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Join Photoshop master Deke McClelland in the fourth and final installment of his popular Photoshop CC One-on-One series. In this course, Deke shares step-by-step tutorials and expert-level insights on the most powerful features, helping you make your own way to true Photoshop mastery.
In this movie, we're going to further modify our action by adding a step that converts the image to the CMYK color space, and then turns around and saves that version of the image to yet another folder. That way we protect the layered RGB version of the image that contains the Adjustment layer as well as the two Smart Filters. So, first thing you want to do is make sure Convert for Prepress is selected, and then click on the Record button to add more steps to the end of the action.
Now you can convert the image to CMYK by going up to the Image menu, choosing Mode and choosing CMYK Color. But that's going to give you a series of three irritating alert messages, and it's not really the best way to work. So what I'd like you to do instead is go up to the Edit menu and choose this command way down here, Convert to Profile. And now at this point, if you're working with a printer who has provided you with a CMYK Profile, you can select that from this Destination Space list.
If not, just go ahead and select Working CMYK, which is going to be up here way at the top of the list. Here in the States by default that's going to give you US Web Coated SWOP V2. And then later if you do get a profile from your printer, you can switch it out here inside the action. You want to make sure that the engine is set to Adobe ACE, and that's by default. Intent can be Relative Color Metric or Perceptual, it's totally your choice. Perceptual does a better job of maintaining smooth gradients.
Relative Color Metric is going to do a better job of hanging on to the actual colors, but it's unlikely that you're going to notice a difference. Then make sure Use Black Point Compensation is turned on. I like to turn Dither off, and that way, if I have any flat areas of color inside my image, I'm not introducing a dither pattern. And finally, you want to turn on this last check box, Flatten Image to Preserve Appearance. Because otherwise, you're going to still have an Adjustment layer that's not going to work properly.
Then go ahead and click OK, and you will create a single merge layer over here inside the Layers panel, which is not the same thing as a flat image by the way. We need this image to be absolutely flat if we're going to hand it off to either a designer to put inside of an InDesign document, for example, or if we're going to hand it off directly to a printer. And to make it flat, go up to the Layer menu and choose Flatten Image. Or, if you loaded Dkeys, you can press that keyboard shortcut of Mash Your Fist A, and then you'll end up with a flat background here inside the Layers panel.
All right, now of course we want to save this image to a new location, so go up to the File menu and choose the Save As command. And then, back up to the actions folder, in which you'll see this sub folder called CMYK flat for print. And again, that's just a placeholder folder for you, it doesn't have anything in it yet. And so go ahead and double-click on it. And instead of saving to the PSD format, go ahead and switch to TIFF. And the reason is pretty much as simple as that's how it's done.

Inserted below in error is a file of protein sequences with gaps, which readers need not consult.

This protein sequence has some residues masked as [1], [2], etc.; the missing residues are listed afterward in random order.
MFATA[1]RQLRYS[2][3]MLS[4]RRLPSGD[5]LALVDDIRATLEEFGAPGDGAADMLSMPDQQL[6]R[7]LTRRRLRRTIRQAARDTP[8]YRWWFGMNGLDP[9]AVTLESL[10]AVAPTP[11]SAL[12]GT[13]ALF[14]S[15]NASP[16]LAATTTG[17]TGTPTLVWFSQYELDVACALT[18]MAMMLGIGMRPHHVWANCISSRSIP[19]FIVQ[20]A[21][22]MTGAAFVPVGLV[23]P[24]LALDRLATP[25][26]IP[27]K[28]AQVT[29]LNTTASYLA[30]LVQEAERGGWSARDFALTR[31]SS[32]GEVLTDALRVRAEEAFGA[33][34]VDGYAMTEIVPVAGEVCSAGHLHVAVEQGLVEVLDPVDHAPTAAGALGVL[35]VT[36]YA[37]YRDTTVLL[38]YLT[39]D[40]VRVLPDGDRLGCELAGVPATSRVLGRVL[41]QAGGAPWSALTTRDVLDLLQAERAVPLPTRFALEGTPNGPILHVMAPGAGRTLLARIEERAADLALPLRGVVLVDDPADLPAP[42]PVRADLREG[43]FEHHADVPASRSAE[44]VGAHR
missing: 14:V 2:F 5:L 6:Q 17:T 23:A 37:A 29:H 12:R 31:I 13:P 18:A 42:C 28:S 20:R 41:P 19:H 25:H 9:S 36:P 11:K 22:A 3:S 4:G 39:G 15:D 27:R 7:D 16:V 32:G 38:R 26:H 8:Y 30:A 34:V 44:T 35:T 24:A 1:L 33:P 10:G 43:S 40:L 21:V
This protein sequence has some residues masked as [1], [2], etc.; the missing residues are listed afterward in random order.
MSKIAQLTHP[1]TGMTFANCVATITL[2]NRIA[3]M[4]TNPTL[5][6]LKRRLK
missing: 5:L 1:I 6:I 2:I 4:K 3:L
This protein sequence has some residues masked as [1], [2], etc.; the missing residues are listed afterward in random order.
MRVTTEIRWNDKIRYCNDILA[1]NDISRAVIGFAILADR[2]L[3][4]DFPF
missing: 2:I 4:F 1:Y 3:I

When you're sending out CMYK images, both Prepress professionals and designers expect TIFF files. Then go ahead and click on the Save button. And here inside the TIFF options dialog box, make sure LZW is turned on to apply Loss List Compression. And then you leave the other options alone. This one you don't want to mess with. And Byte Order can actually be either IBM PC or Macintosh. Now I'll click OK in order to save off that file. All right, we're done recording the action, so you can click on the Stop button or press the Esc key.
And now let's try out the action on this other file that I've got open. And what I'm going to do here is just to make sure everything's the way it should be, because I'm seeing a little asterisk after the file name up here in the Title tab. So I'll go up to the File menu and choose the Revert command, just to make sure everything's exactly the way it wants to be. Now, you don't want to play the entire action on this file because it'll ruin it. Because the first portion of the action, all these steps right here, have all ready been performed. So instead you just want to click on this guy, convert to Pro File Current Document.
And if you troll that open, you'll see that's where we made the CMYK image. And then Shift-Click on the Save Steps. So just those last three steps. And then click on the Play button in order to play them off, and we'll end up with this version of the file right here. Now again, it's hard to tell if the action totally worked. We can see that we have CMYK files up here in the title tabs but we don't know if they got saved after the right folder. So just to confirm go up to the File menu and choose Browse in Bridge once again, and then switch from this RBG layer subfolder to this CMYK Flat for Print folder.
And sure enough, you should have, if you're working right along with me, a couple of TIFF files. One for and one for my changes so far. All right, so by now we've managed to create an action that prepares an image for not only a local printer but for Prepress as well. In the next movie, we'll use this action to batch process an entire folder full of images.
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A: Deke updated the course to reflect changes in the 2014 version of Illustrator CC, including changes to the art filters, the Puppet Warp tool, HDR, layers, and actions.
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